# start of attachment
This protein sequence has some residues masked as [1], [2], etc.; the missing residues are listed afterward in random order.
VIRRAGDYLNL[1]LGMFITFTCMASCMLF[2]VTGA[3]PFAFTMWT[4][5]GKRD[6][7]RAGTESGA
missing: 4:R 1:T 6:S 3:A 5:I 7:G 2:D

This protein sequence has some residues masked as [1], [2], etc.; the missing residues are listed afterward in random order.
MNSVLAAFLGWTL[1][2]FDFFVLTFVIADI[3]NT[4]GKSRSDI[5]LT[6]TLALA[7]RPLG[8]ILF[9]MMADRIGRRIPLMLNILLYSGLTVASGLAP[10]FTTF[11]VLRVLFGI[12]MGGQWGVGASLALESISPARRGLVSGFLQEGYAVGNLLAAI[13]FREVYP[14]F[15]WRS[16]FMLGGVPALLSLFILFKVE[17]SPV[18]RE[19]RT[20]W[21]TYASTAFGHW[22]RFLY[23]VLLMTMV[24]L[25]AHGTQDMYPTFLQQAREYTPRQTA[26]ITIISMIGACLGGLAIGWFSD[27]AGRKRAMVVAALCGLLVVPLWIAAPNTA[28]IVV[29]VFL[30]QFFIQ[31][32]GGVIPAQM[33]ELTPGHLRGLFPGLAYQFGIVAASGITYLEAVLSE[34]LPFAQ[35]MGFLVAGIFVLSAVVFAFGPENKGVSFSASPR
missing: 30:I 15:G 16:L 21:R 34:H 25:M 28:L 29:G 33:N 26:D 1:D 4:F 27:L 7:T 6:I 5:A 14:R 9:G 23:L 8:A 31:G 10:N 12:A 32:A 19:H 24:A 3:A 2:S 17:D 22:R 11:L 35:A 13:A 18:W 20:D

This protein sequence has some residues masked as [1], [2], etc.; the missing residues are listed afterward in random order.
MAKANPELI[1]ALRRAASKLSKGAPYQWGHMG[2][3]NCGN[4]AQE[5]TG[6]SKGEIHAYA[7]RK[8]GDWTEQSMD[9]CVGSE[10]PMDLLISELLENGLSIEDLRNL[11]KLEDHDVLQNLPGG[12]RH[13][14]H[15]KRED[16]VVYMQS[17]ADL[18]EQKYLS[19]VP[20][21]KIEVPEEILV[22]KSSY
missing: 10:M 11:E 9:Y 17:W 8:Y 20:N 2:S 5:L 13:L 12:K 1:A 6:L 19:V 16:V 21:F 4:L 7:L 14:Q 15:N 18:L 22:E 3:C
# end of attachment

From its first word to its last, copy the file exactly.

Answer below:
This protein sequence has some residues masked as [1], [2], etc.; the missing residues are listed afterward in random order.
VIRRAGDYLNL[1]LGMFITFTCMASCMLF[2]VTGA[3]PFAFTMWT[4][5]GKRD[6][7]RAGTESGA
missing: 4:R 1:T 6:S 3:A 5:I 7:G 2:D

This protein sequence has some residues masked as [1], [2], etc.; the missing residues are listed afterward in random order.
MNSVLAAFLGWTL[1][2]FDFFVLTFVIADI[3]NT[4]GKSRSDI[5]LT[6]TLALA[7]RPLG[8]ILF[9]MMADRIGRRIPLMLNILLYSGLTVASGLAP[10]FTTF[11]VLRVLFGI[12]MGGQWGVGASLALESISPARRGLVSGFLQEGYAVGNLLAAI[13]FREVYP[14]F[15]WRS[16]FMLGGVPALLSLFILFKVE[17]SPV[18]RE[19]RT[20]W[21]TYASTAFGHW[22]RFLY[23]VLLMTMV[24]L[25]AHGTQDMYPTFLQQAREYTPRQTA[26]ITIISMIGACLGGLAIGWFSD[27]AGRKRAMVVAALCGLLVVPLWIAAPNTA[28]IVV[29]VFL[30]QFFIQ[31][32]GGVIPAQM[33]ELTPGHLRGLFPGLAYQFGIVAASGITYLEAVLSE[34]LPFAQ[35]MGFLVAGIFVLSAVVFAFGPENKGVSFSASPR
missing: 30:I 15:G 16:L 21:R 34:H 25:M 28:L 29:G 33:N 26:D 1:D 4:F 27:L 7:T 6:I 5:A 14:R 9:G 23:L 8:A 31:G 10:N 12:A 32:A 19:H 24:A 3:A 2:S 17:D 22:R 11:L 35:A 13:A 18:W 20:D

This protein sequence has some residues masked as [1], [2], etc.; the missing residues are listed afterward in random order.
MAKANPELI[1]ALRRAASKLSKGAPYQWGHMG[2][3]NCGN[4]AQE[5]TG[6]SKGEIHAYA[7]RK[8]GDWTEQSMD[9]CVGSE[10]PMDLLISELLENGLSIEDLRNL[11]KLEDHDVLQNLPGG[12]RH[13][14]H[15]KRED[16]VVYMQS[17]ADL[18]EQKYLS[19]VP[20][21]KIEVPEEILV[22]KSSY
missing: 10:M 11:E 9:Y 17:W 8:Y 20:N 2:S 5:L 13:L 12:K 1:A 6:L 19:V 16:V 21:F 4:L 7:L 14:Q 15:N 18:L 22:E 3:C